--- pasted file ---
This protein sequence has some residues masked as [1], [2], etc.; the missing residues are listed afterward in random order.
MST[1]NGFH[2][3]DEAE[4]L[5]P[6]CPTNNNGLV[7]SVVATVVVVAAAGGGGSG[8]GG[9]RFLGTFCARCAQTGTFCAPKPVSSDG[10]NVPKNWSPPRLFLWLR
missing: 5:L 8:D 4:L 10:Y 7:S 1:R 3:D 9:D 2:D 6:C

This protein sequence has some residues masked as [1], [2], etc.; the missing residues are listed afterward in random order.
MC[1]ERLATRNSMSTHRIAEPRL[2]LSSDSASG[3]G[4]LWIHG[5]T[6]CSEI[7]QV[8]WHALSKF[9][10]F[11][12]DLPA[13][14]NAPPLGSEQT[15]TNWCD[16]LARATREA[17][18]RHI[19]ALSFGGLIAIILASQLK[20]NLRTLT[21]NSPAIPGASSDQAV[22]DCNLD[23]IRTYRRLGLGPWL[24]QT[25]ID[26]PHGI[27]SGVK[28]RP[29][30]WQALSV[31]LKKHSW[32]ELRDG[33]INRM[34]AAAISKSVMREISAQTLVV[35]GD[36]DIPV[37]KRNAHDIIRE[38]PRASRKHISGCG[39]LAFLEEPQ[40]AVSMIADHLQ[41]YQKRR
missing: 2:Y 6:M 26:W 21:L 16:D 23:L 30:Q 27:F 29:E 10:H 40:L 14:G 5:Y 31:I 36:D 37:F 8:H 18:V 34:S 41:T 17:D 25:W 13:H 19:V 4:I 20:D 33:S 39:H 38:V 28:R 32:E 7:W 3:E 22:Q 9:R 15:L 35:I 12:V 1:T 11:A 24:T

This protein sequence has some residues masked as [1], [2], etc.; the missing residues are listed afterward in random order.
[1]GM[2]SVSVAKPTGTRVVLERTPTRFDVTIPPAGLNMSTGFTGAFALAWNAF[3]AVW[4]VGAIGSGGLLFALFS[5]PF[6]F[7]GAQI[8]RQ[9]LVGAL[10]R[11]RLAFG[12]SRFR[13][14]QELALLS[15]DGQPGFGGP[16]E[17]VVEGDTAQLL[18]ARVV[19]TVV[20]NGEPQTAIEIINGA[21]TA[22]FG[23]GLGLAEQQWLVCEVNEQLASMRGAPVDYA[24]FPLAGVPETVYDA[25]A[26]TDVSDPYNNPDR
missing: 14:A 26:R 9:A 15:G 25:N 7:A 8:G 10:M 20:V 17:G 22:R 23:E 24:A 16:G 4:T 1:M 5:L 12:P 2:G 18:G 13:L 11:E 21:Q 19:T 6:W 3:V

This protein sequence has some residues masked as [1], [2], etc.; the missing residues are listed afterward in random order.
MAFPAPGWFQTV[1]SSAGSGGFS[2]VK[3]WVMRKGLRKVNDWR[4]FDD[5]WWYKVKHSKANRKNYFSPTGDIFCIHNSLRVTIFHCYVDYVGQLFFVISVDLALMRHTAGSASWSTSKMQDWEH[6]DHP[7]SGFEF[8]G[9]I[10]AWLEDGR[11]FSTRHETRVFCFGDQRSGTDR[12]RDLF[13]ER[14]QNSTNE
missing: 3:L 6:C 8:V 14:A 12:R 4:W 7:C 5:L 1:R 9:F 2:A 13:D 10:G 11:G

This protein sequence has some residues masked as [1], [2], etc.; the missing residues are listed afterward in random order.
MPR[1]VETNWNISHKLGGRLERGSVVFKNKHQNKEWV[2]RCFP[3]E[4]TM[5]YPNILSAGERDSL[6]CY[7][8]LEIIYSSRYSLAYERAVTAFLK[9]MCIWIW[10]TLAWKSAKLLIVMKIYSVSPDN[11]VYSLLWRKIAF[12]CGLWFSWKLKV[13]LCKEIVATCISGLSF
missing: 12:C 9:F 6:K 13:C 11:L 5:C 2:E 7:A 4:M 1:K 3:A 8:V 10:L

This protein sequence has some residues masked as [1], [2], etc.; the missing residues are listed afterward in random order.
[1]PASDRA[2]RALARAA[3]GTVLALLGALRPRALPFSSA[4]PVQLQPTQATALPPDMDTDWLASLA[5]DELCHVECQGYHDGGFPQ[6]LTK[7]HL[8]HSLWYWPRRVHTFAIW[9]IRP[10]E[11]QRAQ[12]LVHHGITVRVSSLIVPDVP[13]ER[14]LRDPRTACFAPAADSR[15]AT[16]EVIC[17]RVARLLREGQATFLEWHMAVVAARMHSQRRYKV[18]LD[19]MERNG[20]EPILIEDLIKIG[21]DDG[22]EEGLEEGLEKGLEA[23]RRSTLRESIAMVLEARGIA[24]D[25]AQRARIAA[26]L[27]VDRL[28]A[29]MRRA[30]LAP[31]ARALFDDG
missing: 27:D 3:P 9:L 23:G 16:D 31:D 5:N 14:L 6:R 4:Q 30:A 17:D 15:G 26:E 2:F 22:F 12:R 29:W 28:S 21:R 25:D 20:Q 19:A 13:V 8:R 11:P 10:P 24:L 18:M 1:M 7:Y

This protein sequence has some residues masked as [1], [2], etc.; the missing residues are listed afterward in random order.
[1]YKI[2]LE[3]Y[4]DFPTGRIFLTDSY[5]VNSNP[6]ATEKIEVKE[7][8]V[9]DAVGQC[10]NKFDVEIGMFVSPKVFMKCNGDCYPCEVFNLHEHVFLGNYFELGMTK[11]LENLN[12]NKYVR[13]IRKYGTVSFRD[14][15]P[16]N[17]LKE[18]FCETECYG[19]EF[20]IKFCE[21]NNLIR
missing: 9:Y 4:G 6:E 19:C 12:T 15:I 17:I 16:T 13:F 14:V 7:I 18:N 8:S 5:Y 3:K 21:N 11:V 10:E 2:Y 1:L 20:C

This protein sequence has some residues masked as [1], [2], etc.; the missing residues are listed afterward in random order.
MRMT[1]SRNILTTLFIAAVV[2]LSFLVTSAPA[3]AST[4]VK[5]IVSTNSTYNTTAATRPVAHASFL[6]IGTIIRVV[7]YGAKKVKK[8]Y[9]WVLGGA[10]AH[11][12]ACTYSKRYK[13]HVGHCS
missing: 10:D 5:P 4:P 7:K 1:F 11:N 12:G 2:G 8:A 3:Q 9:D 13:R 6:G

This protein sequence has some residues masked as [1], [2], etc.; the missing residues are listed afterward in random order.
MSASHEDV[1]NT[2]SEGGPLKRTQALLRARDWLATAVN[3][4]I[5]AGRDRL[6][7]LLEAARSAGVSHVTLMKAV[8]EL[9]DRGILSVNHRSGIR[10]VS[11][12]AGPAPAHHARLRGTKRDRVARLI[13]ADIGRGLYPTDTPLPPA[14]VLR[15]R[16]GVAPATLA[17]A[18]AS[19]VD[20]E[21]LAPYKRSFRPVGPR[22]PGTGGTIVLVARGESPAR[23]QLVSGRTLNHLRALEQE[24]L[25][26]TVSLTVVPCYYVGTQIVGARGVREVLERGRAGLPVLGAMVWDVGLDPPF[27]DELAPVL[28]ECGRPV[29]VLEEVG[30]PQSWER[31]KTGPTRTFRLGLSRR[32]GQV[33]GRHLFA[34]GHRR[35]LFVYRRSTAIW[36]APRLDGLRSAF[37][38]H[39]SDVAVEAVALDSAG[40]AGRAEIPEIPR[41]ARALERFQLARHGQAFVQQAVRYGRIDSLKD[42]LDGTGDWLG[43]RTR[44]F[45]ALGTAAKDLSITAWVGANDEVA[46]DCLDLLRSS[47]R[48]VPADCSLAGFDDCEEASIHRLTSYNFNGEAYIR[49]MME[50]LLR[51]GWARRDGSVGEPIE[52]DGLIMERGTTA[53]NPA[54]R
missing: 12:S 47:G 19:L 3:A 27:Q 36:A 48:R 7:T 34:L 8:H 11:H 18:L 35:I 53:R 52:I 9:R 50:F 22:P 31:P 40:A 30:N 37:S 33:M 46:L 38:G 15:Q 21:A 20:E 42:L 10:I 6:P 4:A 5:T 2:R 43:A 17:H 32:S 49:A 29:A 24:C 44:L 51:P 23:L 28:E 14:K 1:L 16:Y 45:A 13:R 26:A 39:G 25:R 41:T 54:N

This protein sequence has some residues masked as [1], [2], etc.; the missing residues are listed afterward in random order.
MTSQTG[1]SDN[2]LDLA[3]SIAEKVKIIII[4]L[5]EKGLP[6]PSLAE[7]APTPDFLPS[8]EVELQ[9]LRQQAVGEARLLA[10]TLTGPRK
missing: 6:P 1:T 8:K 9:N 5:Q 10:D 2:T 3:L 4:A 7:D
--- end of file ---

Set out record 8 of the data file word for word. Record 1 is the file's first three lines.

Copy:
This protein sequence has some residues masked as [1], [2], etc.; the missing residues are listed afterward in random order.
MRMT[1]SRNILTTLFIAAVV[2]LSFLVTSAPA[3]AST[4]VK[5]IVSTNSTYNTTAATRPVAHASFL[6]IGTIIRVV[7]YGAKKVKK[8]Y[9]WVLGGA[10]AH[11][12]ACTYSKRYK[13]HVGHCS
missing: 10:D 5:P 4:P 7:K 1:F 11:N 12:G 2:G 8:A 3:Q 9:D 13:R 6:G